• The operators strike back!!!!RCS (Rich Communications Suite) – Joyn. Comes integrated onto the device, able to use across multiple networks. I believe that we’re going to see the operaotrs pulling back power from the likes of whatsapp, imessage, bbmText messaging - $170billion industryThe London-based Ovum research firm estimates telecommunications companies lost nearly $14 billion last year in text-messaging revenue as consumers migrated to applications allowing them to send messages over cell phone data networks.Ovum said the companies still took in an estimated $153 billion, but that was down 9 percent from a year earlier, and Pinger co-founder Joe Stipher wants to reduce the amount even more."Text messaging is free, and calling is going to be free," said Stipher, wearing jeans in contrast to the dark suits favored by thousands of cell phone company executives attending the four-day 2012 Mobile World Congress that ended Thursday. "Data is going to be like electricity or water, not totally free, but do you worry about giving someone a glass of water at your home or letting them plug in? No." 
  • ----- Meeting Notes (2012/06/15 14:54) -----Ubiquitous high speed wireless internet accessglobal innovation that follows thatfearless connected entrepenuersavailable and experienced capitalfearless and connected consumersability to reach millions in accelorating timeunprecendented combination of focus on tech and designPlug and play type environment for entrepeneurs
  • At a personal level I believe that we need to look at least 10 years into the future – putting the steps in place for
  • Transcript

    • 1. The State of the Internet in South Africa Craig Stewart // @stewartcraig
    • 2. Who I am Craig Stewart Product Portfolio Manager @ Internet Solutionstags: passionate african focused ambitious foot model (retired) believer wine goo goo dolls lost in:
    • 3. 1.The Infrastructure is: I. Important II. Irrelevant2. Reimagine
    • 4. WHY ISTHISIMPORTANT?
    • 5. why is this important? WHY IS THIS IMPORTANT? we have no choice…
    • 6. Internet access for all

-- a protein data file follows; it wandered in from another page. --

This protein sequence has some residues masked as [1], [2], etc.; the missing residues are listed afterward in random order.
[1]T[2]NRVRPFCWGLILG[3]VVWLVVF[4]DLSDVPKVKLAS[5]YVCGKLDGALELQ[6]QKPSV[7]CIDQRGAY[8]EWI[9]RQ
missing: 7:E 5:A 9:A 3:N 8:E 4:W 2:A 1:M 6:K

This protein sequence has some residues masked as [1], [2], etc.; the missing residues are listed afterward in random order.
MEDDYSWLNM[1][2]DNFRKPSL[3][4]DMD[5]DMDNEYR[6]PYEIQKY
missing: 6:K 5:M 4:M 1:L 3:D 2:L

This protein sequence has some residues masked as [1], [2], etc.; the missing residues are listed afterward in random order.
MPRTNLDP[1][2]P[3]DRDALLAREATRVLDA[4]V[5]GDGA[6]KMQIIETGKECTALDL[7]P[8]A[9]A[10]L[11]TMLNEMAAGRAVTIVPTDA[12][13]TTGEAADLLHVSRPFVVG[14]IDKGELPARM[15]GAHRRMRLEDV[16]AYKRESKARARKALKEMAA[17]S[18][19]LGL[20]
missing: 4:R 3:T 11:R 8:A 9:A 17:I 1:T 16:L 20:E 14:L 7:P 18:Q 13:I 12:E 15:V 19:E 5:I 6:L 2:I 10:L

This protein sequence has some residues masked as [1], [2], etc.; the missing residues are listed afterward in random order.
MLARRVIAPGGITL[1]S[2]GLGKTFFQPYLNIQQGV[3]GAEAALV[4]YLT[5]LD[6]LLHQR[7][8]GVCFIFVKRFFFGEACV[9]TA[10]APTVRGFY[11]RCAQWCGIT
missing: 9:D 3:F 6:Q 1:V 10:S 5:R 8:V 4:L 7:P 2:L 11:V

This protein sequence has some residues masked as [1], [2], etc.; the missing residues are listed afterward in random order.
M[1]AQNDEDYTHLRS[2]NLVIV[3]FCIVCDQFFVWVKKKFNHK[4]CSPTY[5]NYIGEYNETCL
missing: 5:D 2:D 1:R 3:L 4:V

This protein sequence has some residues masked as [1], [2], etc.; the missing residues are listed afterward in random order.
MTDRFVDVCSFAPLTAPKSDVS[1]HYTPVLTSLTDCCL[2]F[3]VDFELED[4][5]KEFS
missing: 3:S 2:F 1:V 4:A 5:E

• 7. why is this important? The Economics “A 10 percentage points of broadband penetration results in a 1.38% increase in per capita GDP growth in developing countries”.Source: World Bank Report, 2009
    • 8. why is this important? The Stats 2011 = 85 Million Internet users Internet Penetration = 17%Source: World Wide Worx, 2012, Internet Access in SA
    • 9. fact: SA has one of the highest GINI Coefficients in the world...
    • 10. THEINFRASTRUCTUREIS IMPORTANT
    • 11. the infrastructure is important What’s really in a GB?
    • 12. the infrastructure is importantSource: Steve Song - manypossibilities.net
    • 13. the infrastructure is important
    • 14. the infrastructure is important The Future is Wireless… boom.
    • 15. THEINFRASTRUCTUREIS IRRELEVANT
    • 16. the infrastructure is irrelevant The bottleneck will always exist
    • 17. the infrastructure is irrelevant 1
    • 18. the infrastructure is irrelevant 2
    • 19. IT ISTIME TOREIMAGINE!
    • 20. It’s time to reimagine… NEWS
    • 21. It’s time to reimagine… HIRING
    • 22. It’s time to reimagine… HEALTHCARE
    • 23. It’s time to reimagine… VIDEO CREATION/PRODUCTION
    • 24. It’s time to reimagine… ADVOCACY
    • 25. It’s time to reimagine… IDEA BUILDING/FUNDING
    • 26. It’s time to reimagine… EDUCATION
    • 27. THE FUTURE:THE MAGNITUDE OFCHANGE IS GOING TO BESTUNNING
    • 28. What does this mean… For your company? For your clients? And most importantly, for your career?
    • 29. “We hope to rewire the way people spreadand consume information… We think a moreopen and connected world will help create astronger economy with more authenticbusinesses that build better products andservices”.Mark Zuckerberg, Founder/CEO, Facebook.Letter to Potential Shareholders, May 2012